Three months ago President Obama put together a group to study internet privacy, the use of collected data, and other concerns to the public spawned in the light of recent spying concerns risen from the NSA. As the report neared completion, the White House posted a public consultation that the citizens of the US could go to voice their opinions on a variety of internet issues. White House counselor John Podesta has finally released that report, though many consider it inconsistent and lacking many of the major issues surrounding the problem today. For example, there is no mention of the NSA or the spying they did on Americans, nor the foreign political figures that have scorned the White House over the intrusion.
That aside, advocacy groups have embraced the report, known as “Big Data: Seizing Opportunities, Preserving Values,” for its declaration that more needs to be done to protect people’s civil rights when it comes to large data collection in government and private sectors, using Google and Apple as some of the bigger examples. The report also pointed to the Electronic Communications and Privacy Act (ECPA) of 1986 and how its current obsolete state needs major amendment changes to bring in into the 21st century’s digital realm. One of the calling points on the ECPA was a statute that allows authorities to openly read and assess emails more than six months old that the document considers an “archaic distinction.”
The White House report did offer policies that help prevent data breaches and show what to do should a system become compromised. However reviewers claim that a policy change by Google appears to mirror the document’s privacy to non-US citizens and to students, appearing to have been all but copied and pasted from their model. Regardless of where they pulled it from, consumer groups such as the ACLU who unsuccessfully tried to sue the NSA for data breaching, praised every suggestion made. They did, however, send a warning to Washington — and the White House specifically — that “now Congress and the administration need to make this vision a reality by enacting ECPA reform without any loopholes.”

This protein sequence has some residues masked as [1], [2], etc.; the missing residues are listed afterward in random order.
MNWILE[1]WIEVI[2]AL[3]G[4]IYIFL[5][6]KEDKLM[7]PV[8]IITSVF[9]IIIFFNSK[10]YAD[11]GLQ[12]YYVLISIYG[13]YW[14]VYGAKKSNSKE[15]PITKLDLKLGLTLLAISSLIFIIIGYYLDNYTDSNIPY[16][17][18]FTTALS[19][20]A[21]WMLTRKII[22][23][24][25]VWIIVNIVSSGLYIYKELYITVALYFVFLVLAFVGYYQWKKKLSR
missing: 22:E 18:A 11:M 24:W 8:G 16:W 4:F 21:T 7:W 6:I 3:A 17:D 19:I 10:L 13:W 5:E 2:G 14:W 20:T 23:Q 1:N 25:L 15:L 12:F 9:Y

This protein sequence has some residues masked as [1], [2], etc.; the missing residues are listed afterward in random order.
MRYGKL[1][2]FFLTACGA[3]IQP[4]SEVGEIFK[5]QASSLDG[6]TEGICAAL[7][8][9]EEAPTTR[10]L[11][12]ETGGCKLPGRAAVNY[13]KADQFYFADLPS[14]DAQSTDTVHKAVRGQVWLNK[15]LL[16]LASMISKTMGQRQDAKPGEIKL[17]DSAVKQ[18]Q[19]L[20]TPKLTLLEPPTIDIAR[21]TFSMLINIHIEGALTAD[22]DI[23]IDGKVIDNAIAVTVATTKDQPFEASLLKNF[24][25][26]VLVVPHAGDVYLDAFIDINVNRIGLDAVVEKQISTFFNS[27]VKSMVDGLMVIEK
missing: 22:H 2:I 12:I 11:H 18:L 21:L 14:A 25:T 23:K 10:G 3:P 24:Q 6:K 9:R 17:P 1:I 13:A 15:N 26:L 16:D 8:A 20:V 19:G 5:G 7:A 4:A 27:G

The Big Data document is part of a larger whole in the investigation into the NSA’s antagonistic data collection procedures that encompasses both governmental and private concerns. Among particular offense was the “notice and consent” standard used by many large corporations such as Google which only gives a user a single chance to give permission to share data, something the panel feels gives people far too restrictive control over where their personal data goes and how it could be re-used in the future. For this reason, the panel suggest that both Congress and the White House get together and form an Internet Bill of Rights. Their voice joins with President Obama who encouraged the same two years previously.
The White House panel isn’t the only group out there seeking to find out what to do with the miracle we call the internet. Firefox has launched a site called “The Web We Want” that asks the people of the world what they want most out of the internet in the future and tallies the results. According to their interactive map, privacy ranks above other such things as freedom, accessibility and user control. At present, nearly 75 million people across the globe have taken part in the survey, with the numbers rising at the top of the screen in real-time.
The White House encourages the citizens of America to contact their representatives in Congress to express their feelings and concerns by offering an easy way to reach the once difficult to contact civil servants.
White House advisors call for an internet privacy bill of rights http://t.co/IKqsyj0Lsa
— Engadget (@engadget) May 2, 2014
— StopRealIDNOW (@StopRealIDNOW) May 2, 2014